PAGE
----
this is not a scientific measure. it is a statistical measure.
Don't confuse statistical data gathered by actual performance from statistical data gathered by say telephone survey. These are performance measures, not measures based on what people tell a telephone surveyor. At the end of the day, all scientific measures are statistical measures, based on probability and confidence intervals. Statistics don't lie, people who use them incorrectly or don't understand how to interpret them do. You can tell whether someone got an aspirin or a vaccine, they either got it or they didn't. You can't make that data say anything different.
as to what our government should 'do for us', this is the difference between the liberal point of view, and the conservative point of view. i believe that all things work better when the government sticks to what it is constitutionally mandated to do.
That genie is out of the bottle already, more than 150 years ago. The constitution didn't explicitly provide for a lot of stuff that we have and that conservatives hold dear... namely a standing federal army, an income tax, and a host of other things that the founding father didn't think of. Many of these, such as the pentagon budget, are equally costly to taxpayers, and some might argue accomplish less for them than a national health system.
By the way, I don't consider myself a conservative or liberal. I'm an independent. I've voted for both. I think our current administration is a disaster.
then the worst will be eventual rationing of care.
Our screwed up system already rations care based on income, where you live in the country, and what kind of insurance you have:
If you live in Bennington Vt, you can't get a primary care doctor, because there is a shortage. But if you live in Florida there are plenty of doctors to go around because the pay is higher there for bizarre historical payment reasons, that it would take me too long to explain here. I work in this industry and I don't think it could be any worse.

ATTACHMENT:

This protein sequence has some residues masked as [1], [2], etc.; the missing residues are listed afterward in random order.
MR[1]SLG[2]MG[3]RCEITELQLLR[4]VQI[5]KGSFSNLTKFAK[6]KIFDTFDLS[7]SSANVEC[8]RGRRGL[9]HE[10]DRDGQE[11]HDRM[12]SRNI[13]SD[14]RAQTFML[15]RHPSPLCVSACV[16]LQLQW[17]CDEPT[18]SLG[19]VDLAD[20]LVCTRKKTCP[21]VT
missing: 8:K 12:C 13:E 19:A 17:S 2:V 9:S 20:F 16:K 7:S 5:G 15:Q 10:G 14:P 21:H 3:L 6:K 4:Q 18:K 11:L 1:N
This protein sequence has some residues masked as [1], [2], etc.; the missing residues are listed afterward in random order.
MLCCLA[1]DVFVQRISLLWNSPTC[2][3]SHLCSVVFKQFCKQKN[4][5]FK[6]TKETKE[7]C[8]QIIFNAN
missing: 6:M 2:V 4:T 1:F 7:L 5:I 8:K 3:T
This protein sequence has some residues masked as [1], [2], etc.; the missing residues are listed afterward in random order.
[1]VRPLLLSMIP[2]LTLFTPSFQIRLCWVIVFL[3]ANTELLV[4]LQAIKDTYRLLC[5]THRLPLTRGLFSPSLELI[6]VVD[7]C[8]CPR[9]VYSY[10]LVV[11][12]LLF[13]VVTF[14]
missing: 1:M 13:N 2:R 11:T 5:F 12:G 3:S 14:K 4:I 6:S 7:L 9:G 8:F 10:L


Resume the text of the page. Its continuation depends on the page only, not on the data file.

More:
we can solve the problems we have with health care. they impact a relatively small number of people. it seems to me that solving a small problem is better than creating a huge one.
I'm glad that from where you sit the problem seems small. I see behind the wizard's curtain daily, and it's a mess. A unified national system that provided a basic set of services
but still allowed people to buy up would improve care for everyone without compromising research and development of new drugs. Companies could still compete for employees on the perqs in the buy-up plans.
Don't get me wrong. I'm not advocating a complete take-over, just something that covers everyone with the fundamentals and allows those of us who want and can afford it to buy up to a more expensive set of services.
Frankly, it sound like a conservative's dream, merge the government and the market to improve the whole system, because the market alone isn't getting the job done.
The beauty of democracy is that it is a compromise system. So liberals and conservatives must work to find common ground. Blue staters figure have to stomach more cruise missiles; red staters have to learn to live with an extra social program.